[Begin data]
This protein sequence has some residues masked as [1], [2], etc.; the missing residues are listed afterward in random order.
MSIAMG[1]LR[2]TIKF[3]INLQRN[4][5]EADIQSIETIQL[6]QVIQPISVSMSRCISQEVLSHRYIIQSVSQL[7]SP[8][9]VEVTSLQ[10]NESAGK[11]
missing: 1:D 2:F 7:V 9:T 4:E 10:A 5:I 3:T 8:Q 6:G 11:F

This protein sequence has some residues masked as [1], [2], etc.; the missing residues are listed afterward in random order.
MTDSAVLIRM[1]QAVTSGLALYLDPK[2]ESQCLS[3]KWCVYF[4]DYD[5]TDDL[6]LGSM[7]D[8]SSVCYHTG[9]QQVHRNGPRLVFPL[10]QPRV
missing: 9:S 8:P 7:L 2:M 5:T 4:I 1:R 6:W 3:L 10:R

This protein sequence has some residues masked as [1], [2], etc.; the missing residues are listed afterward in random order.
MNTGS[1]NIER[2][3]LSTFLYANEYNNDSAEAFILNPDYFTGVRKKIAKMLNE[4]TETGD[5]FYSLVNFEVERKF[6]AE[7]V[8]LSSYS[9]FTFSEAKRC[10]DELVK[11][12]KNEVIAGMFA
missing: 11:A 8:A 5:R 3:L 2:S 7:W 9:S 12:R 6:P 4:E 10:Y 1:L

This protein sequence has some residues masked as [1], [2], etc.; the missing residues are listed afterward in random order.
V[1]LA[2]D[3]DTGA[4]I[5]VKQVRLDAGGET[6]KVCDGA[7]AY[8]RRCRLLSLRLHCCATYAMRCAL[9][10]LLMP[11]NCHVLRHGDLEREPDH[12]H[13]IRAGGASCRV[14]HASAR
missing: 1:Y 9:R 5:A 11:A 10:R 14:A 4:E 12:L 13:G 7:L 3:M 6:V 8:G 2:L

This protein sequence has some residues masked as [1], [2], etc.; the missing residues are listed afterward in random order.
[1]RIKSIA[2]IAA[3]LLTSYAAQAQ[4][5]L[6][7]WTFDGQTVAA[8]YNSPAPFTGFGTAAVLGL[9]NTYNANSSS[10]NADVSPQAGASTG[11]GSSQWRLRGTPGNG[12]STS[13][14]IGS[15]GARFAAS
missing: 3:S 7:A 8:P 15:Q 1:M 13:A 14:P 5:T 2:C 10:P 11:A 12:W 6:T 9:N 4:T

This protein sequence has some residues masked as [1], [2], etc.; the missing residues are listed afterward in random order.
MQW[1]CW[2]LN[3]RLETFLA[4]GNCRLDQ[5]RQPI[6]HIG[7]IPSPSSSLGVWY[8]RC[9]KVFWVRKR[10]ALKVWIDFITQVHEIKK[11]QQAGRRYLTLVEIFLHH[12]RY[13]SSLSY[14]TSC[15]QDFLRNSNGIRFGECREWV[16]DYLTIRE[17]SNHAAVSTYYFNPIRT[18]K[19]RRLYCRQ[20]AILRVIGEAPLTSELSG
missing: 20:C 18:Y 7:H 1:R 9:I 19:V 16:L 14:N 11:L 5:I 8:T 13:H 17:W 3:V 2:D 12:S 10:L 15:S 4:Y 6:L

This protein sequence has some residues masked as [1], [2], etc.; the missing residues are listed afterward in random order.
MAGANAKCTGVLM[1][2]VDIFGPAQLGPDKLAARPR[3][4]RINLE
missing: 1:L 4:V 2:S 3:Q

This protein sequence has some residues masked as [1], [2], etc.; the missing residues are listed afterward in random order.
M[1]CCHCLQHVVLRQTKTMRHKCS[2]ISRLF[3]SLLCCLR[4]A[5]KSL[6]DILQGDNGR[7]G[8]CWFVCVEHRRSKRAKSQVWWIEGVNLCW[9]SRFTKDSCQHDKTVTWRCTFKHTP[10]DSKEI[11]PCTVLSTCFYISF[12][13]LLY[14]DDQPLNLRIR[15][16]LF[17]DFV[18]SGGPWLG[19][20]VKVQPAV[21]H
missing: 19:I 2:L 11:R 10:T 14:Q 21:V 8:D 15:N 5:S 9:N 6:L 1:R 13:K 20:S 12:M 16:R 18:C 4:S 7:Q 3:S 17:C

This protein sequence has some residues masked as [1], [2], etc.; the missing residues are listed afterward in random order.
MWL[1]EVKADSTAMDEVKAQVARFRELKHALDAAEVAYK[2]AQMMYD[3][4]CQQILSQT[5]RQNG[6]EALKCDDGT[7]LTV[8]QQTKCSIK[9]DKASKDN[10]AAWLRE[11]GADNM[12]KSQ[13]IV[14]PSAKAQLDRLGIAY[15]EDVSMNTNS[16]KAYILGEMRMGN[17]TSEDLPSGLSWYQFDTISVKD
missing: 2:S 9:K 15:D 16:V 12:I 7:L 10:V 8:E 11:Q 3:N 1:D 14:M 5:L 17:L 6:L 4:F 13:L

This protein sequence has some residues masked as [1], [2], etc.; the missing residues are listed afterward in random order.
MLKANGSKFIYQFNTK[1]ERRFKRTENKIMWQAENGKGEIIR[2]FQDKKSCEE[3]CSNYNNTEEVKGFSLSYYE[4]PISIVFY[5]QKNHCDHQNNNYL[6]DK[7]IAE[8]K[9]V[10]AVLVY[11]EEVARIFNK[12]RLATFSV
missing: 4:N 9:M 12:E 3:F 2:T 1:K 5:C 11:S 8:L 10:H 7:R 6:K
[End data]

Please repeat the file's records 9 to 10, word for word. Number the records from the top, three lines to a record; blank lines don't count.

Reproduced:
This protein sequence has some residues masked as [1], [2], etc.; the missing residues are listed afterward in random order.
MWL[1]EVKADSTAMDEVKAQVARFRELKHALDAAEVAYK[2]AQMMYD[3][4]CQQILSQT[5]RQNG[6]EALKCDDGT[7]LTV[8]QQTKCSIK[9]DKASKDN[10]AAWLRE[11]GADNM[12]KSQ[13]IV[14]PSAKAQLDRLGIAY[15]EDVSMNTNS[16]KAYILGEMRMGN[17]TSEDLPSGLSWYQFDTISVKD
missing: 2:S 9:K 15:D 16:V 12:I 7:L 10:V 8:E 11:Q 3:N 1:D 14:M 5:L 17:L 6:L 4:F 13:L

This protein sequence has some residues masked as [1], [2], etc.; the missing residues are listed afterward in random order.
MLKANGSKFIYQFNTK[1]ERRFKRTENKIMWQAENGKGEIIR[2]FQDKKSCEE[3]CSNYNNTEEVKGFSLSYYE[4]PISIVFY[5]QKNHCDHQNNNYL[6]DK[7]IAE[8]K[9]V[10]AVLVY[11]EEVARIFNK[12]RLATFSV
missing: 4:N 9:M 12:E 3:F 2:T 1:K 5:C 11:S 8:L 10:H 7:R 6:K